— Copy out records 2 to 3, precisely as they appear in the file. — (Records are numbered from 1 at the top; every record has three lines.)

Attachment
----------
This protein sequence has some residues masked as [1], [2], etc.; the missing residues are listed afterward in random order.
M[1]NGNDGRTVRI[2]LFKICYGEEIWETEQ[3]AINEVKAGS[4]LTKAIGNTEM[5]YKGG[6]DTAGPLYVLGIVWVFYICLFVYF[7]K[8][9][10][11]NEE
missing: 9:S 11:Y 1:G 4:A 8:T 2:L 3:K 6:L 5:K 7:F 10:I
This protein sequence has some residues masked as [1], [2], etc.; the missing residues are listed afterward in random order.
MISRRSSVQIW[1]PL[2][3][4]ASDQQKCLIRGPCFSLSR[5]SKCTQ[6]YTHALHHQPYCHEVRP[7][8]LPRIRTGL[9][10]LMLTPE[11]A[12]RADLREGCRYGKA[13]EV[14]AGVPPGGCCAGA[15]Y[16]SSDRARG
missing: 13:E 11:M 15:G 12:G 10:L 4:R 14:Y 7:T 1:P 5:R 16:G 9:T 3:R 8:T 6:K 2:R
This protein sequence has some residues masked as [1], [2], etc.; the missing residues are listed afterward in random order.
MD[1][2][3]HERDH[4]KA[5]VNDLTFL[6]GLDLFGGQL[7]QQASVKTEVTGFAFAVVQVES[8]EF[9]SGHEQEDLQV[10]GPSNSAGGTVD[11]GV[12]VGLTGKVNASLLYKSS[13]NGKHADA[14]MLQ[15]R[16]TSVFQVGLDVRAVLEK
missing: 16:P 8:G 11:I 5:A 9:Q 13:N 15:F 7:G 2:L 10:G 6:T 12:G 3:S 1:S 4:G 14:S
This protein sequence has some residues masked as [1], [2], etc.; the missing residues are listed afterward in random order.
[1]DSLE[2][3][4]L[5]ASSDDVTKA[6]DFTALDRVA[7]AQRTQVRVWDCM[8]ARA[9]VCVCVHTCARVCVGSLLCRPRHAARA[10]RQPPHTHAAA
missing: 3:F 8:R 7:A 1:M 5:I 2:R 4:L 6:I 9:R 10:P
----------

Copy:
This protein sequence has some residues masked as [1], [2], etc.; the missing residues are listed afterward in random order.
MISRRSSVQIW[1]PL[2][3][4]ASDQQKCLIRGPCFSLSR[5]SKCTQ[6]YTHALHHQPYCHEVRP[7][8]LPRIRTGL[9][10]LMLTPE[11]A[12]RADLREGCRYGKA[13]EV[14]AGVPPGGCCAGA[15]Y[16]SSDRARG
missing: 13:E 11:M 15:G 12:G 10:L 4:R 14:Y 7:T 1:P 5:R 16:G 9:T 3:R 8:T 6:K 2:R
This protein sequence has some residues masked as [1], [2], etc.; the missing residues are listed afterward in random order.
MD[1][2][3]HERDH[4]KA[5]VNDLTFL[6]GLDLFGGQL[7]QQASVKTEVTGFAFAVVQVES[8]EF[9]SGHEQEDLQV[10]GPSNSAGGTVD[11]GV[12]VGLTGKVNASLLYKSS[13]NGKHADA[14]MLQ[15]R[16]TSVFQVGLDVRAVLEK
missing: 16:P 8:G 11:I 5:A 9:Q 13:N 15:F 7:G 2:L 10:G 6:T 12:G 3:S 1:S 4:G 14:S